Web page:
The largest group of flower plants are the orchids, estimated by some specialists to include up to 35,000 species, which often have highly specialized flowers used to attract insects and facilitate pollination. The stamens are modified to produce pollen in clusters called pollinium, which are attached to insects when crawling into the flower. The flower shapes are modified to force insects to pass by the pollen, which is "glued" to the insect. Some orchids are even more highly specialized, with flower shapes that mimic the shape of insects to attract them to 'mate' with the flowers, a few even have scents that mimic insect pheromones. Another large group of flowering plants is the Asteraceae or sunflower family with close to 22,000 species, which also have highly modified inflorescences that are flowers collected together in heads composed of a composite of individual flowers called florets. Heads with florets of one sex, when the flowers are pistillate or functionally staminate, or made up of all bisexual florets, are called homogamous and can include discoid and liguliflorous type heads. Some radiate heads may be homogamous too. Plants with heads that have florets of two or more sexual forms are called heterogamous and include radiate and disciform head forms, though some radiate heads may be heterogamous too.
Individual plant sexuality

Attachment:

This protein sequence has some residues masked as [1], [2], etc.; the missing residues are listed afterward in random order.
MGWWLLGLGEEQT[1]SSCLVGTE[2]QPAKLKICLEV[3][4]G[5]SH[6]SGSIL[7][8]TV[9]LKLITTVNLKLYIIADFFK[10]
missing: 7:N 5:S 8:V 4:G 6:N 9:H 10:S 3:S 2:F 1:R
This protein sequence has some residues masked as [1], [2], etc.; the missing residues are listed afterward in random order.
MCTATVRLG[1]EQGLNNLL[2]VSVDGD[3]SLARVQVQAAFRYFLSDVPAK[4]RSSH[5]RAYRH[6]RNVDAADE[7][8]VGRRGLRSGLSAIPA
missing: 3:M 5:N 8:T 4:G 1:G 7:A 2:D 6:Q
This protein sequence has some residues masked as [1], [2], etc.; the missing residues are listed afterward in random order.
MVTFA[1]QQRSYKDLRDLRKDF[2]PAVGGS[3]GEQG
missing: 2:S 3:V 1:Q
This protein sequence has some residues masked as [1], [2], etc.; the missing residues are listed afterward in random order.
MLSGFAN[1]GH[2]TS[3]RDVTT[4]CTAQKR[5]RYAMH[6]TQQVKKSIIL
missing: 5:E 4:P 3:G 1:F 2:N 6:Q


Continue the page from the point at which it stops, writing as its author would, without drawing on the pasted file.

Many plants have complete flowers that have both male and female parts, others only have male or female parts and still other plants have flowers on the same plant that are a mix of male and female flowers. Some plants even have mixes that include all three types of flowers, where some flowers are only male, some are only female and some are both male and female. A distinction needs to be made between arrangements of sexual parts and the expression of sexuality in single plants verses the species. Some plants also undergo what is called Sex-switching, like Arisaema triphyllum which express sexual differences at different stages of growth. In some arums smaller plants produce all or mostly male flowers and as plants grow larger over the years the male flowers are replaced by more female flowers on the same plant. Arisaema triphyllum thus covers a multitude of sexual conditions in its life time; from nonsexual juvenile plants to young plants that are all male, as plants grow larger they have a mix of both male and female flowers, to large plants that have mostly female flowers. Other species have plants that produce more male flowers early in the year and as plants bloom later in the growing season they produce more female flowers. In plants like Thalictrum dioicum all the plants in the species are ether male or female.